Brussels, 14 October 2013/ ACP: Ministers in from charge of the sugar sector in ACP countries are meeting in Fiji from October 14-18, 2013 to discuss the future of the industry in light of the reforms to the EU’s Common Agricultural Policy (CAP), which includes the market organisation for sugar.

The EU decided several months ago to major reforms to the CAP, including the abolishment of sugar quotas by 2017, strongly opposed by the ACP Sugar group.
The Prime Minister of Fiji, Commodore Voreqe Bainimarama opened the event by underlining the high stakes involved for many ACP countries:
“For many of us, sugar cane is not just some incidental crop that can be easily replaced. It is a primary agricultural export, at the very core of our economies and a principal source income for huge segments of our populations – in Fiji’s case, 200-thousand people or more 20 per cent of all Fijians. In some ACP countries, sugar exports account for more than one quarter of GDP and 85 per cent of total agricultural exports.” Read the full speech here
The Prime Minister laid out key challenges for ACP sugar suppliers, including “inconsistent support” provided through the EU’s Accompanying Measures Support Programme, the threat of an end to privileged market access by 2014 under the ACP-EU Economic Partnership Agreements, and the end of the EU quotas for ACP suppliers by 2017.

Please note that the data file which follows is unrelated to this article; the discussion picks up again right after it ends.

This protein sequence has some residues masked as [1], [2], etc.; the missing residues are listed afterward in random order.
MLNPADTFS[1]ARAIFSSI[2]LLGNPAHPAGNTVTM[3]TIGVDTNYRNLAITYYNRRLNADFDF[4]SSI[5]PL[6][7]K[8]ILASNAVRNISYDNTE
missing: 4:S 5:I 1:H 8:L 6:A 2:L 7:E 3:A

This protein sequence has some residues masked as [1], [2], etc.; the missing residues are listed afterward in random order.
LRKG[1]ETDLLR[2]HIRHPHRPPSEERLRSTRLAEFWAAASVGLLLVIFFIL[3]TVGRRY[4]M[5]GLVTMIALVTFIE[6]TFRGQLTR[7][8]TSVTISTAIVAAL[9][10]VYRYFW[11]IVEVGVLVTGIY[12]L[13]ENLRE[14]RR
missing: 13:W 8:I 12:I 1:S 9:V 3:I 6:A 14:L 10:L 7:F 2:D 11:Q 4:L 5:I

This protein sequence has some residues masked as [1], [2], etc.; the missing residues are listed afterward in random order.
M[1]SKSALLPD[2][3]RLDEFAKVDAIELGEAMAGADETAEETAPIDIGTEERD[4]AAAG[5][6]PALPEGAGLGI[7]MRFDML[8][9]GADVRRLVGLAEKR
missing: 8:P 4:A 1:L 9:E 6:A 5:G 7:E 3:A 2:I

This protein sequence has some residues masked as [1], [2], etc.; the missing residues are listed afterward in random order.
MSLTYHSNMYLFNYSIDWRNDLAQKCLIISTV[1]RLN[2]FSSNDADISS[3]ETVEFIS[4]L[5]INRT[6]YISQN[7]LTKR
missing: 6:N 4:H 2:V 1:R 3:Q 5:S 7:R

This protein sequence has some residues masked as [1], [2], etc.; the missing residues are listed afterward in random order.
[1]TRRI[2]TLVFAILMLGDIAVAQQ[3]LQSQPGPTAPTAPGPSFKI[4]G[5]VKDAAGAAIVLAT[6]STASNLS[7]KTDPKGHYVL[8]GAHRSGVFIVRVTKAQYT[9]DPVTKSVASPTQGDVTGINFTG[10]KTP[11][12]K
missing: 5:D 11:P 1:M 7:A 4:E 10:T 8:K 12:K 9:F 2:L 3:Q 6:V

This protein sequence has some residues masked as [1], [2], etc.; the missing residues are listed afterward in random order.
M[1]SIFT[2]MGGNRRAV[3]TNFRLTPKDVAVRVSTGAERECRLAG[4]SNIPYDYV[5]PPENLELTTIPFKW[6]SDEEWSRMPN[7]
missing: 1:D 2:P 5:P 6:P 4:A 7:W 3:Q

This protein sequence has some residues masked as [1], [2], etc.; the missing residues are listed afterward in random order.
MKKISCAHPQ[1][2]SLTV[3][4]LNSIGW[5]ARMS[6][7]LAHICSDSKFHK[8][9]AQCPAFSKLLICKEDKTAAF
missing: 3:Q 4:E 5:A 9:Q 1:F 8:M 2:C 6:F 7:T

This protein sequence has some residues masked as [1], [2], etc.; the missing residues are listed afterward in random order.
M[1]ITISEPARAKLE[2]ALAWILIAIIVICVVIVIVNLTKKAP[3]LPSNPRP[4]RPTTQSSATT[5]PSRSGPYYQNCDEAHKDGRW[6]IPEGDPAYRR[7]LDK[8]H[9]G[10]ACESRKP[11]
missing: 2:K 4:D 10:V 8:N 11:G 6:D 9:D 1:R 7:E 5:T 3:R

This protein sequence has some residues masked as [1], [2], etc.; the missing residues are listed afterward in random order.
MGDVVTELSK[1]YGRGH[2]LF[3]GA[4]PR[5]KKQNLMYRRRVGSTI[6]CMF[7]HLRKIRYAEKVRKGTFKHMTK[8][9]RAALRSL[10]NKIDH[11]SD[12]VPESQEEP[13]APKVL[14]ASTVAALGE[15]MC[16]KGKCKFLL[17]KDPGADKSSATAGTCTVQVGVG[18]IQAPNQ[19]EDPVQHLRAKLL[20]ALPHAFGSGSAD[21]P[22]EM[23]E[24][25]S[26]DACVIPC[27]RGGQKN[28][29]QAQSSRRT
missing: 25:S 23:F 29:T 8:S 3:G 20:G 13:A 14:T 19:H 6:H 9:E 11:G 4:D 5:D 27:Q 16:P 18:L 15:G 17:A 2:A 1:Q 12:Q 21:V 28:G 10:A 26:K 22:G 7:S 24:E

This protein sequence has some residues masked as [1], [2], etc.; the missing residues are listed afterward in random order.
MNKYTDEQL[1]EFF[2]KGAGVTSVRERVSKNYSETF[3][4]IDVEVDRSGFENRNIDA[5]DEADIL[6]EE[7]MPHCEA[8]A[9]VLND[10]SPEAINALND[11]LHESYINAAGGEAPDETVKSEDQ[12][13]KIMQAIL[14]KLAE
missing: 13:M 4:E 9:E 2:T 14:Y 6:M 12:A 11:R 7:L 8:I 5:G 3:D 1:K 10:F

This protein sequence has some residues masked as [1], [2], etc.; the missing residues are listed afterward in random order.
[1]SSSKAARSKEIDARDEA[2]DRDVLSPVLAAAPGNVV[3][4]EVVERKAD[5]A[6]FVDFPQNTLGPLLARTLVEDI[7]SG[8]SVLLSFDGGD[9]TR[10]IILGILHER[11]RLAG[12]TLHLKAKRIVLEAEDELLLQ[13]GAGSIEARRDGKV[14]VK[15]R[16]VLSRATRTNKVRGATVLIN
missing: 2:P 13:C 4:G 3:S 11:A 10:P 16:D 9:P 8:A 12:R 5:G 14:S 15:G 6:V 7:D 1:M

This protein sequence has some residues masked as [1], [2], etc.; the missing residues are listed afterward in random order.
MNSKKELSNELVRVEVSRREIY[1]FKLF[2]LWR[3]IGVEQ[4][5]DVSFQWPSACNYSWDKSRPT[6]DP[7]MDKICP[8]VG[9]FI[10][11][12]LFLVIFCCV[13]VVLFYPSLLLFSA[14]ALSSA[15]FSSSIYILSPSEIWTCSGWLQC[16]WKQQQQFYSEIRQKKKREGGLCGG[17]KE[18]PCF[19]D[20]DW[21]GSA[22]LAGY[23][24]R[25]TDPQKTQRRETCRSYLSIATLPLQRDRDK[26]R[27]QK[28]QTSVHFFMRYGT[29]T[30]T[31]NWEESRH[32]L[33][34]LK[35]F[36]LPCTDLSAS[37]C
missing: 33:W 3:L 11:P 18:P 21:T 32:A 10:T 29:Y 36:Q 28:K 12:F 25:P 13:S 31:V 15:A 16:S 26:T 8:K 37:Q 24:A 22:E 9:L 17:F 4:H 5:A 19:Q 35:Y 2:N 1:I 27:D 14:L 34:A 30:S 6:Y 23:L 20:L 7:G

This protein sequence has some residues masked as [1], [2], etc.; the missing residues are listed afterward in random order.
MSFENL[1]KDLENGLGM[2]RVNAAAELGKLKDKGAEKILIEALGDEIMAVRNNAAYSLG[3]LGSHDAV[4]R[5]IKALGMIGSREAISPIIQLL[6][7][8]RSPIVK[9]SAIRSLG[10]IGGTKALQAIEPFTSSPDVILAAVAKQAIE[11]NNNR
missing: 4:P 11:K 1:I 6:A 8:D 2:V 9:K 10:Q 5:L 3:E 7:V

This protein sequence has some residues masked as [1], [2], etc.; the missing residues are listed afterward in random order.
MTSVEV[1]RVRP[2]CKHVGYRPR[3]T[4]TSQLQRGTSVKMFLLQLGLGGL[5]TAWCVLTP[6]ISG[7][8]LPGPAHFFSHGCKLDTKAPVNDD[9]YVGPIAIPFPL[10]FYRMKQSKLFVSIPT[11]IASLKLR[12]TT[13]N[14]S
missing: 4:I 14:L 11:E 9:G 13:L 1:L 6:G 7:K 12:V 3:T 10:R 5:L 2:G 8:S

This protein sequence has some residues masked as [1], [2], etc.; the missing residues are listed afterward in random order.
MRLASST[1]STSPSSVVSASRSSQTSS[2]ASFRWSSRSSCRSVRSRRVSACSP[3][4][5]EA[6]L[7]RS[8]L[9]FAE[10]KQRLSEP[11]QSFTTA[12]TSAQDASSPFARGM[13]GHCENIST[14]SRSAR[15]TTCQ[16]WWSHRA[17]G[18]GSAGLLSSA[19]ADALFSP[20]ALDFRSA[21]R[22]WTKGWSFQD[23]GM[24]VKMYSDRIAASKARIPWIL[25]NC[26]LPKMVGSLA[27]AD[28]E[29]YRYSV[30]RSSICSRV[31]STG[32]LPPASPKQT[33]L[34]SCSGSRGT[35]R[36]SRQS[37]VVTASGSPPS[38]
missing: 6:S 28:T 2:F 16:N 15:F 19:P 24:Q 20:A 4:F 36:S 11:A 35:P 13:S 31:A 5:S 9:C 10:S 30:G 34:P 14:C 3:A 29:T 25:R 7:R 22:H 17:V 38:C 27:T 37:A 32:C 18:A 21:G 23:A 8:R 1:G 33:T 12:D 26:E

At the same time, ACP countries have embarked on major reform and restructuring programmes to ensure the long-term sustainability of their sugar cane industries. As a key market for ACP sugar exports, Commodore Bainimarama called on the EU for “certainty and consistency” in trade relations with the ACP to allow the reforms to take root.
In his keynote address, European Commission Deputy Director-General for Development Cooperation, EuropeAid, Marcus Cornaro assured ministers of the importance of their countries’ contribution to the EU sugar market, with sugar imports from ACP states comprising 60 per cent of total sugar imports into the EU.
“I know that this matter was and remains very close to the ACP constituency. But I am also convinced that this process will be a win-win for European and ACP sugar producers, as quotas stifle, rather than stimulate growth and job creation, including in rural areas,” he said.
The ACP Sugar Group has criticised the decision to abolish sugar quotas before 2020, as potentially destructive for ACP sugar supplying economies.
The ministerial spokesperson for the Sugar Group Hon. Satya Faugoo called for serious reflection on the issues, as well as all options to increase the revenue base of the cane industry, including non-traditional and value-added use of sugar.
“The Conference will aim to address these issues in details, take stock of the latest developments and assess the likely implications of the end of the EU sugar quotas for ACP suppliers. It is also an opportunity for us, in the spirit of unity and solidarity to give some thoughts on the future outlook of the ACP sugar in a quota free regime and devise appropriate strategy for future action in order to ensure market stability and a fair level of remuneration for ACP Sugar,” he told participants.
The conference aims to address issues at political and technical levels, with sessions dedicated to major policy developments, EU market perspectives, strategic assessment of threats and opportunities in the sector, promoting competitiveness, managing challenges and WTO negotiations, and a field visit to a local sugar factory.
– ACP Press